Study to profile affluent

A new study of affluent Canadians gets under way in May, drawing on the 17 years' experience New York's Mendelsohn Media Research has built up studying affluent u.s. households.Canadian consultantTony Jarvis, president of Toronto's Jarvis Sherman Jarvis advertising and marketing consultants,...

A new study of affluent Canadians gets under way in May, drawing on the 17 years’ experience New York’s Mendelsohn Media Research has built up studying affluent u.s. households.

Canadian consultant

Tony Jarvis, president of Toronto’s Jarvis Sherman Jarvis advertising and marketing consultants, worked with Mendelsohn on the study.

Jarvis says it will be national, in English and French, and will survey Canadian households with incomes above $75,000.

He says 16,800 surveys will be mailed out with the expectation 6,000 will be returned.

He says the syndicated study will be ready in October.

According to Jarvis, Mendelsohn’s u.s. 16-page survey will be Canadianized for the study here.

He says, in the u.s., Mendelsohn uses Donnelly Marketing’s ‘Family INcome Detector’ (find) to target its mail-out.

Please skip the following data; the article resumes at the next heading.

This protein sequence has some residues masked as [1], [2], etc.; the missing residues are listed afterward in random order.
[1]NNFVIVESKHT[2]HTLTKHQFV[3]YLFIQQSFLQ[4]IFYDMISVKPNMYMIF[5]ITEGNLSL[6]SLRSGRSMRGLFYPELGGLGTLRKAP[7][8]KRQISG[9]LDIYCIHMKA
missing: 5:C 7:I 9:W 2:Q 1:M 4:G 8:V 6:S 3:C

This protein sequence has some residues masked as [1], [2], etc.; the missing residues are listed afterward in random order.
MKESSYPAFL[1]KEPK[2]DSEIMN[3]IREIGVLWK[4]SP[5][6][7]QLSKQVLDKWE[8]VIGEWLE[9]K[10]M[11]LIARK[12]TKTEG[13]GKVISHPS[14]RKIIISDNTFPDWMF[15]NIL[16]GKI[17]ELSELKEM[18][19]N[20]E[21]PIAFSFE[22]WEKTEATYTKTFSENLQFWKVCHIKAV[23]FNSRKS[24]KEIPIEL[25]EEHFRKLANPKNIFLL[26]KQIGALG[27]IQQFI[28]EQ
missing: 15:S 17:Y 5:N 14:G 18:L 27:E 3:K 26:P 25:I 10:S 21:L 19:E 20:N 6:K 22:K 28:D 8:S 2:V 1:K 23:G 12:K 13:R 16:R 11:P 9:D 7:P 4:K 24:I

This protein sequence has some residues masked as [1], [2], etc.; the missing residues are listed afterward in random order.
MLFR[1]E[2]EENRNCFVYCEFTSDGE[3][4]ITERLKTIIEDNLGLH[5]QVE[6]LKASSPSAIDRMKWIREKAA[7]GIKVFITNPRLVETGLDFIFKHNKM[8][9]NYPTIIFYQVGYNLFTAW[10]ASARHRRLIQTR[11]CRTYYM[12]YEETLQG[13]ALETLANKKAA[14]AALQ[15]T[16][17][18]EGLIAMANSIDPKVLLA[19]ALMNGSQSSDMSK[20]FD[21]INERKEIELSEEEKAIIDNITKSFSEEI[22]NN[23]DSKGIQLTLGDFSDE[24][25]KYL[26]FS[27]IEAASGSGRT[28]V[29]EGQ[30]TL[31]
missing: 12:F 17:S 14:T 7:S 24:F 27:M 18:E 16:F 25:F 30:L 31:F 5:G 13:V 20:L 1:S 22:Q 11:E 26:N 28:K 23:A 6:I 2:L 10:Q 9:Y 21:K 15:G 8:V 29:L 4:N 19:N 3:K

Here, he says, the survey is drawing on Compusearch data, among other things.

Doesn’t clash

Jarvis says he does not see Mendelsohn’s Canadian survey clashing with PMB Print Measurement Bureau’s plans.

He says he understands the pmb’s new study – once slated to survey affluent households in Canada – is now a more general business study.

Mendelsohn President Mitch Lurin says the Canadian survey will save space over the u.s. survey because there will be fewer questions on radio, tv and cable habits.

Canadian content

In effect, says Lurin, there will be two or three ‘blank pages’ available to be used as the survey here dictates.

Jarvis says publishers pay the main cost of the study, but others can – for a fee – gain access to the report.

Lurin says it costs $68,000 to subscribe to Mendelsohn’s Canadian survey.

He says there are discounts available for publishers with multiple titles.